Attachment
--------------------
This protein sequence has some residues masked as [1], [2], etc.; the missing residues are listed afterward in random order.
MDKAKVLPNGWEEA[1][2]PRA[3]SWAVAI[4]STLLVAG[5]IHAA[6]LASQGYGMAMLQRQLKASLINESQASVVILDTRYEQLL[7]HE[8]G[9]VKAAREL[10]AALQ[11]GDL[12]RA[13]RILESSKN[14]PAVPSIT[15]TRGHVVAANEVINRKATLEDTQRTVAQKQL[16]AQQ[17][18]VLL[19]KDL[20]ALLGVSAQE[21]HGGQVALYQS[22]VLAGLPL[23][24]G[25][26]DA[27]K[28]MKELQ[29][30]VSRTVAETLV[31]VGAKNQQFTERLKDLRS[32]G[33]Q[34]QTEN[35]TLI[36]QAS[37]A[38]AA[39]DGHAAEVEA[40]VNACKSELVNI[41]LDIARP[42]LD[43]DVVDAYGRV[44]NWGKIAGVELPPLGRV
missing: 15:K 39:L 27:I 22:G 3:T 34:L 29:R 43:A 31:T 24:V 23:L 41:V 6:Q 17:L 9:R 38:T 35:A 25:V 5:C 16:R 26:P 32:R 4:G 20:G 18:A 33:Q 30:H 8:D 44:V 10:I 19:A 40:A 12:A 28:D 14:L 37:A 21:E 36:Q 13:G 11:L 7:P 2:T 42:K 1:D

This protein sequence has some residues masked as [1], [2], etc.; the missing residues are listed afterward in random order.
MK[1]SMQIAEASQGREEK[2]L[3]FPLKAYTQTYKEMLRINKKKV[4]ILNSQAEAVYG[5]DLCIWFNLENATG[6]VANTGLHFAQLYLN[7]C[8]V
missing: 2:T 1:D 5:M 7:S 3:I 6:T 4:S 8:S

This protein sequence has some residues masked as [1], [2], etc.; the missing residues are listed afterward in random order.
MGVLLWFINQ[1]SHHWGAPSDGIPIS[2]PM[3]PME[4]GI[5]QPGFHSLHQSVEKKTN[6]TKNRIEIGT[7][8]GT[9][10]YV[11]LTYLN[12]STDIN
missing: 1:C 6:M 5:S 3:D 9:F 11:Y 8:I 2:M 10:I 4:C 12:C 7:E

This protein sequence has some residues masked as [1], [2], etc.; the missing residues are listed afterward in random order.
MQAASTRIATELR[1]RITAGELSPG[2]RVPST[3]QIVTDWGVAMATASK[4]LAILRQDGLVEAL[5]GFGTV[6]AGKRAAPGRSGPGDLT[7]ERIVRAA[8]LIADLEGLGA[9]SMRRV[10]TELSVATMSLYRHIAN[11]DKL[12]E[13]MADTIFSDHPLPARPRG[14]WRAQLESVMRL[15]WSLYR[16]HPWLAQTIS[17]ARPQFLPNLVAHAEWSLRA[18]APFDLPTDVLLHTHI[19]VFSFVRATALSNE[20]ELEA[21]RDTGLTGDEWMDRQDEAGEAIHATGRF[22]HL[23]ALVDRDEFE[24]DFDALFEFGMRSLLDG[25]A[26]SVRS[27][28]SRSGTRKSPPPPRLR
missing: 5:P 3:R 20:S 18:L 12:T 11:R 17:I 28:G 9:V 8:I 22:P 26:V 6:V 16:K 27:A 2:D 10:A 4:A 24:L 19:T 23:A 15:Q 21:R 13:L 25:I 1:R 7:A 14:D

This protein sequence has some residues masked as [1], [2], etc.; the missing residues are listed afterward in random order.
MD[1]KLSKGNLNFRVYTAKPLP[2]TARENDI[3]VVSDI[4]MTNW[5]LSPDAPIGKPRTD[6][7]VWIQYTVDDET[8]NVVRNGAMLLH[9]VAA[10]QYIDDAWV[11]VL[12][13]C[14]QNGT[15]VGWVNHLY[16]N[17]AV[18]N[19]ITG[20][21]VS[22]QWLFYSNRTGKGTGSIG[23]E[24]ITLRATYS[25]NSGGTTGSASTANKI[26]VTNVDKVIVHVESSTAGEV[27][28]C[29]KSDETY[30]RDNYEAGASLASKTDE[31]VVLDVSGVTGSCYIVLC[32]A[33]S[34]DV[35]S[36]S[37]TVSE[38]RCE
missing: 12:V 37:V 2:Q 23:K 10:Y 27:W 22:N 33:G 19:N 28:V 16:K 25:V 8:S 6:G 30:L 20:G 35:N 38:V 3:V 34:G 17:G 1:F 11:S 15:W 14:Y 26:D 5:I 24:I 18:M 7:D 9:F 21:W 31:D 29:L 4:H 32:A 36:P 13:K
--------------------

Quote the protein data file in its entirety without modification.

This protein sequence has some residues masked as [1], [2], etc.; the missing residues are listed afterward in random order.
MDKAKVLPNGWEEA[1][2]PRA[3]SWAVAI[4]STLLVAG[5]IHAA[6]LASQGYGMAMLQRQLKASLINESQASVVILDTRYEQLL[7]HE[8]G[9]VKAAREL[10]AALQ[11]GDL[12]RA[13]RILESSKN[14]PAVPSIT[15]TRGHVVAANEVINRKATLEDTQRTVAQKQL[16]AQQ[17][18]VLL[19]KDL[20]ALLGVSAQE[21]HGGQVALYQS[22]VLAGLPL[23][24]G[25][26]DA[27]K[28]MKELQ[29][30]VSRTVAETLV[31]VGAKNQQFTERLKDLRS[32]G[33]Q[34]QTEN[35]TLI[36]QAS[37]A[38]AA[39]DGHAAEVEA[40]VNACKSELVNI[41]LDIARP[42]LD[43]DVVDAYGRV[44]NWGKIAGVELPPLGRV
missing: 15:K 39:L 27:I 22:G 3:T 34:L 29:R 43:A 31:T 24:V 23:L 41:V 6:Q 17:L 9:R 38:T 35:A 25:V 5:C 16:R 26:P 32:R 4:G 20:G 18:A 33:Q 30:H 8:D 44:V 10:I 19:A 40:A 12:A 28:D 14:L 37:A 21:E 36:Q 13:G 11:L 7:P 2:T 42:K 1:D

This protein sequence has some residues masked as [1], [2], etc.; the missing residues are listed afterward in random order.
MK[1]SMQIAEASQGREEK[2]L[3]FPLKAYTQTYKEMLRINKKKV[4]ILNSQAEAVYG[5]DLCIWFNLENATG[6]VANTGLHFAQLYLN[7]C[8]V
missing: 2:T 1:D 5:M 7:S 3:I 6:T 4:S 8:S

This protein sequence has some residues masked as [1], [2], etc.; the missing residues are listed afterward in random order.
MGVLLWFINQ[1]SHHWGAPSDGIPIS[2]PM[3]PME[4]GI[5]QPGFHSLHQSVEKKTN[6]TKNRIEIGT[7][8]GT[9][10]YV[11]LTYLN[12]STDIN
missing: 1:C 6:M 5:S 3:D 9:F 11:Y 8:I 2:M 10:I 4:C 12:C 7:E

This protein sequence has some residues masked as [1], [2], etc.; the missing residues are listed afterward in random order.
MQAASTRIATELR[1]RITAGELSPG[2]RVPST[3]QIVTDWGVAMATASK[4]LAILRQDGLVEAL[5]GFGTV[6]AGKRAAPGRSGPGDLT[7]ERIVRAA[8]LIADLEGLGA[9]SMRRV[10]TELSVATMSLYRHIAN[11]DKL[12]E[13]MADTIFSDHPLPARPRG[14]WRAQLESVMRL[15]WSLYR[16]HPWLAQTIS[17]ARPQFLPNLVAHAEWSLRA[18]APFDLPTDVLLHTHI[19]VFSFVRATALSNE[20]ELEA[21]RDTGLTGDEWMDRQDEAGEAIHATGRF[22]HL[23]ALVDRDEFE[24]DFDALFEFGMRSLLDG[25]A[26]SVRS[27][28]SRSGTRKSPPPPRLR
missing: 5:P 3:R 20:S 18:L 12:T 11:R 17:I 28:G 9:V 8:I 22:P 26:V 6:V 16:K 27:A 2:D 10:A 4:A 24:L 19:T 23:A 15:Q 21:R 13:L 25:I 1:R 7:A 14:D

This protein sequence has some residues masked as [1], [2], etc.; the missing residues are listed afterward in random order.
MD[1]KLSKGNLNFRVYTAKPLP[2]TARENDI[3]VVSDI[4]MTNW[5]LSPDAPIGKPRTD[6][7]VWIQYTVDDET[8]NVVRNGAMLLH[9]VAA[10]QYIDDAWV[11]VL[12][13]C[14]QNGT[15]VGWVNHLY[16]N[17]AV[18]N[19]ITG[20][21]VS[22]QWLFYSNRTGKGTGSIG[23]E[24]ITLRATYS[25]NSGGTTGSASTANKI[26]VTNVDKVIVHVESSTAGEV[27][28]C[29]KSDETY[30]RDNYEAGASLASKTDE[31]VVLDVSGVTGSCYIVLC[32]A[33]S[34]DV[35]S[36]S[37]TVSE[38]RCE
missing: 12:V 37:V 2:Q 23:K 10:Y 27:W 22:N 33:G 19:N 28:V 16:K 25:V 8:S 6:G 30:L 20:G 35:N 38:V 3:V 34:G 17:G 1:F 11:S 15:W 14:Y 26:D 5:I 24:I 18:M 7:D 9:F 21:W 31:D 29:L 4:H 32:A 36:P 13:K